Google has announced that it is to standardise around HTTPS for its Gmail service.
Sam Schillace, Gmail engineering director, said in a blog post that the company is turning on HTTPS as standard on the service to encrypt messages being sent in and out of its servers.
"We initially left the choice of using it up to you because there's a downside: https can make your mail slower, since encrypted data doesn't travel across the web as quickly as unencrypted data," he said.
"Over the last few months, we've been researching the security/latency tradeoff and decided that turning HTTPS on for everyone was the right thing to do. We are currently rolling out default HTTPS for everyone."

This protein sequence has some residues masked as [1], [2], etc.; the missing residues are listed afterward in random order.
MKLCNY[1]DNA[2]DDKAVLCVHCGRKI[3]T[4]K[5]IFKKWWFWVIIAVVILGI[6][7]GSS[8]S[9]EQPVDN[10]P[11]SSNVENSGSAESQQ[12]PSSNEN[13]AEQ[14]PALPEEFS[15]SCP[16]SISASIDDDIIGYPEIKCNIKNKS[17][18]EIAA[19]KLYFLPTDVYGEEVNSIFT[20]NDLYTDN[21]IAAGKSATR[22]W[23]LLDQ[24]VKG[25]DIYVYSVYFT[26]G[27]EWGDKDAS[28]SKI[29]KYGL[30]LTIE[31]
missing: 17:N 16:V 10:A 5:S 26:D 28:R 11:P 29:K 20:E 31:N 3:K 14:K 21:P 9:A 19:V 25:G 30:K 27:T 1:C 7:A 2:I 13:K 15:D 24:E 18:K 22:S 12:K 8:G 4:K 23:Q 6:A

Google introduced HTTPS to Gmail in 2008 as an option, and has since been under pressure to roll it out elsewhere. Last year an open letter from security professionals prompted the company to promise HTTPS support on all Google Apps.
Users who are already on HTTPS need do nothing, Schillace said, and controls to turn it off are in the settings menu of Gmail.
People using HTTPS Gmail offline may experience some problems, he said, but the company is working on it. In the meantime a Google advisory suggests switching the offline Office applications so that they synchronise via the HTTPS server.
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